It was inevitable that the Gothic style would be used to rebuild the Palace of Westminster after a fire devastated it in 1834. On the other hand, many people could still tell that Gothic had originated in the East, even during the peak of the Victorian Gothic Revival.

The Impact of Islam on Gothic

What is Gothic

The neo-classical St. Paul’s Cathedral, London’s most recognizable landmark, was to be reconstructed by architect Christopher Wren in 1673 after the Great Fire of 1666 destroyed the original mediaeval Gothic structure. 

Symmetrical towers around the west front entry portico had twelve columns below and eight above. It is a mathematical marvel, logical and orderly.

 Wren rejected the illogical and imbalanced “Gothick,” which he claimed should be renamed “Saracenic.”

Middle Ages Europeans used the name “Saracen” to describe all Muslims from Arab countries. Religious buildings and palace complexes across vast swaths of the Islamic East are characterised by pointed arches, ribbed roofs, domes, rose windows, and minaret towers;

 Wren speculates that Western Europeans fighting against the expansion of Islamic states in the Middle East first beheld these features during the Crusades (from 1096 to 1291).

 Following the Crusaders’ return, new church gateways featured what Wren called the “sharp-heeled arch,” while minarets inspired spires and bell towers in cathedrals.

(Lasers help this historian decipher the secrets of Gothic cathedrals.)

  • Despite Wren’s criticism of the pointed arch’s design in Gothic architecture for lack of “proportion, use, or beauty,” he continued to look to the East for inspiration for St. Paul’s most impressive feature—its magnificent dome.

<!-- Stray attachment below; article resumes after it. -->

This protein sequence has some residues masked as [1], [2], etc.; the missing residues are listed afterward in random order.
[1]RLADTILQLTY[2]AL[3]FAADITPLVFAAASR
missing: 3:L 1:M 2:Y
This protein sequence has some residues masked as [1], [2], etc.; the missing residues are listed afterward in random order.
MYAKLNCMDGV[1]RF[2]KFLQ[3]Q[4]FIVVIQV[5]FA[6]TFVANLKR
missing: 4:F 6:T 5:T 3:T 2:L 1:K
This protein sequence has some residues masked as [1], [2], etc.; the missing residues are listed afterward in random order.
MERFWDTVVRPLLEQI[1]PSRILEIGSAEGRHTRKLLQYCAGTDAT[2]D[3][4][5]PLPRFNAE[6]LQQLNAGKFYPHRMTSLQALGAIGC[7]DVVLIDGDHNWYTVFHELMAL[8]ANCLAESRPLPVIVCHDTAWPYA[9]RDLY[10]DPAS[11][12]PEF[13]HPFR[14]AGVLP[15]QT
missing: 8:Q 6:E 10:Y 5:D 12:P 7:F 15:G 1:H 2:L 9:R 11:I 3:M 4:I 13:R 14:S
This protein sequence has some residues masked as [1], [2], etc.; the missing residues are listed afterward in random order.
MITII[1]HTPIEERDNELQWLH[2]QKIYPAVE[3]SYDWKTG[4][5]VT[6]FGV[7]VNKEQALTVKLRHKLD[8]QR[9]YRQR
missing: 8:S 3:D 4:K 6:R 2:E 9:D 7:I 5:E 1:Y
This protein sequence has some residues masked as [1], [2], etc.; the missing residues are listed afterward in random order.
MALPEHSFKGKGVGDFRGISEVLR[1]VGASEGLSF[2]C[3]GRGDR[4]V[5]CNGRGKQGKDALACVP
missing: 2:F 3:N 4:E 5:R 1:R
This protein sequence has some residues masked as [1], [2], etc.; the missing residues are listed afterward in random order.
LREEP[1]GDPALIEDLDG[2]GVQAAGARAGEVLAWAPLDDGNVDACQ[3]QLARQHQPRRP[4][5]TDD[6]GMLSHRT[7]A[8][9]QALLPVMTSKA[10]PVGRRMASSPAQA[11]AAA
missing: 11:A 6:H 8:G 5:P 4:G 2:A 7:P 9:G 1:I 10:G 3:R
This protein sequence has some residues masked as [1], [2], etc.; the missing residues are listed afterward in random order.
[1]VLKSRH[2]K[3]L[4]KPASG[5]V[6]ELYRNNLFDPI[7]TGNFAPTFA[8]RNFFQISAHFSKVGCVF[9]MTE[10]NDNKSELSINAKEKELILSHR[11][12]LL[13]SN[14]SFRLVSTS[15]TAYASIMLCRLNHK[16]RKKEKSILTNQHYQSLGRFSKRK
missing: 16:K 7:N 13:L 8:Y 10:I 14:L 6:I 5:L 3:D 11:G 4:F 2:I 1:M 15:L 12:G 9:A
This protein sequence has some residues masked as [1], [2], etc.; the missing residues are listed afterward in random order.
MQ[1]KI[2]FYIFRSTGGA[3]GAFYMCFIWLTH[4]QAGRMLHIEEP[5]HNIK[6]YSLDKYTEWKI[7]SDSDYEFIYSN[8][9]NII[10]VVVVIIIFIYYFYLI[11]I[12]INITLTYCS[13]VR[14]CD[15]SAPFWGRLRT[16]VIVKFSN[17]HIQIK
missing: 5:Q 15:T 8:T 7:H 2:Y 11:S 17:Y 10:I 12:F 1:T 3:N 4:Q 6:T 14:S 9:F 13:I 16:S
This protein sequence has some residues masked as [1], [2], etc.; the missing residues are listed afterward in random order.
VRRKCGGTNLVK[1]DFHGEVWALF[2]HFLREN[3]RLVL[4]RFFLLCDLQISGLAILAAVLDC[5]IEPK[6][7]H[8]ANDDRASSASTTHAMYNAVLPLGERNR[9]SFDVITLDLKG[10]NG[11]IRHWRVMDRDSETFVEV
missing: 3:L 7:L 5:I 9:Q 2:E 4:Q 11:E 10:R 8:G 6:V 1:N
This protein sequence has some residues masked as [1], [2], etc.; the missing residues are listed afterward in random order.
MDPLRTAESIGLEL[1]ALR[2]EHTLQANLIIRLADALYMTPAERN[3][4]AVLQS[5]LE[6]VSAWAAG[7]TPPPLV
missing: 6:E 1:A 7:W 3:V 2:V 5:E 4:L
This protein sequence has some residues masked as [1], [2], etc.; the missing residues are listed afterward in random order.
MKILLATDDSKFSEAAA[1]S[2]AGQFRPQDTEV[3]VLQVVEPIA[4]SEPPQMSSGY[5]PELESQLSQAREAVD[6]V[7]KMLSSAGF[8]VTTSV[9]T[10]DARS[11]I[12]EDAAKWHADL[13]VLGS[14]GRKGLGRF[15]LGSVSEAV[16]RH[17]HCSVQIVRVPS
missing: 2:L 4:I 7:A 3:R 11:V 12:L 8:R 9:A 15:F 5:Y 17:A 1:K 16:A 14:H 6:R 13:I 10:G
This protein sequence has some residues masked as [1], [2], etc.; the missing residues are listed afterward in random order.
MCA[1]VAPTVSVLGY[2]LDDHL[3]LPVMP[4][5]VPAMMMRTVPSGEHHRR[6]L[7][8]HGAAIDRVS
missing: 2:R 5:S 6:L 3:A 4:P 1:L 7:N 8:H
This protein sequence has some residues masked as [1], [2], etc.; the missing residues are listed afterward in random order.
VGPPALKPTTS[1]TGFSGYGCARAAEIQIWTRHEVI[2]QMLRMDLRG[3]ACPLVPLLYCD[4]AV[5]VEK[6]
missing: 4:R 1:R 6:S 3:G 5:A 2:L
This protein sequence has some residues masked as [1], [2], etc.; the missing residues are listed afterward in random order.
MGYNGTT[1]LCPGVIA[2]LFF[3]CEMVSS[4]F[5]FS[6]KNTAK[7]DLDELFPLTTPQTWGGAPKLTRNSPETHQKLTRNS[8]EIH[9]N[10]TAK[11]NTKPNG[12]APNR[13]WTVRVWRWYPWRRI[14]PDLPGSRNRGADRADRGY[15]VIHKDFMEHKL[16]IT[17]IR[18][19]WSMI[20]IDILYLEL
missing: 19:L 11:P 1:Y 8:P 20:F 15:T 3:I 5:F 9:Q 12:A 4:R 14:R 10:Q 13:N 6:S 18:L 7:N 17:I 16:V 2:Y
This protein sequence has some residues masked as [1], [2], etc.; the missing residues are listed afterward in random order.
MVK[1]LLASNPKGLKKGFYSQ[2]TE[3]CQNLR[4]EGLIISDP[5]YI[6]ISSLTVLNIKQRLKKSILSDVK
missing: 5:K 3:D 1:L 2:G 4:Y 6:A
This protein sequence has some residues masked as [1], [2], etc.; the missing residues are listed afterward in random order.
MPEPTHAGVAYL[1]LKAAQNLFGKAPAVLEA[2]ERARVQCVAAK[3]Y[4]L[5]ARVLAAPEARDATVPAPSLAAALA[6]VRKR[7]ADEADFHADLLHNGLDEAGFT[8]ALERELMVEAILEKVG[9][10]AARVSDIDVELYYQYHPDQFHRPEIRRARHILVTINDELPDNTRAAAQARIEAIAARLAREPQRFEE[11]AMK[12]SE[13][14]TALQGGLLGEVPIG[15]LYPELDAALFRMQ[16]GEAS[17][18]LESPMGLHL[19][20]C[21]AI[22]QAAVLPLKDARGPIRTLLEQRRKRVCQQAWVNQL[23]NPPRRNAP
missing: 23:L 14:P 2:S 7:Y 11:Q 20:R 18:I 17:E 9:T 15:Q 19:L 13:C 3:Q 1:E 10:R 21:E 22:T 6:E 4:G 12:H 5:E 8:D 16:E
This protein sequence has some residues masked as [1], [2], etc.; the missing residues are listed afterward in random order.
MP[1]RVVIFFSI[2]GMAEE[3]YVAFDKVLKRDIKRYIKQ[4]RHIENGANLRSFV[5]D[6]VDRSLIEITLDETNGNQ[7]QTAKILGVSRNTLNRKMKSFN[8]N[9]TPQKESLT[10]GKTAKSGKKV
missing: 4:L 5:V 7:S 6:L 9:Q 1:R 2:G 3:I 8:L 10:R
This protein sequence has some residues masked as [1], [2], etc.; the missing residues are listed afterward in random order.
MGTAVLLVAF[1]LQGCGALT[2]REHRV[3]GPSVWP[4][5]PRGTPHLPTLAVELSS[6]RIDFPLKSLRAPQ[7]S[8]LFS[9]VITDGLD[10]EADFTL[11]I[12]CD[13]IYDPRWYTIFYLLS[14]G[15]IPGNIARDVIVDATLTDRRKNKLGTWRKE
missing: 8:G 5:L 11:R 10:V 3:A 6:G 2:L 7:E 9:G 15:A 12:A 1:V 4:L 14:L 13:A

• The domes of ancient mosques in the Middle East, like Jerusalem’s Dome of the Rock (finished in 691), serve as roofs over the sacred places within.
  • To counter Wren’s claim, Gothic revivalists toiled away. They claimed that the foreign influence was neo-classicism, which originated in Greece or Rome. But Wren was right about the past.
  • Islamic influence was also visible in various aspects of the design. 
  • The Great Exhibition in 1851 celebrated the global spread of the British Empire. Designer Owen Jones painted the inside of London’s Crystal Palace, constructed for the event, in vivid hues borrowed from the Alhambra in Granada, Spain. 
  • He believes the Islamic palace was the pinnacle of human architectural achievement. Although Jones’s selections initially caused controversy, they incorporated Moorish styles and polychromatic Eastern structures into English design.
  • The influence quickly spread from public and holy areas into the business sphere. Another influence from Middle Eastern covered marketplaces and bazaars is the English department store, an integral aspect of the opulent Victorian shopping experience.

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The Dynamic Relationship Between Western and Eastern

What is Gothic

The East and West still have much to say to one other creatively. Among the highly esteemed buildings nominated for the Stirling Prize in 2021 was Marks Barfield Architects’ stunning Central Mosque in Cambridge.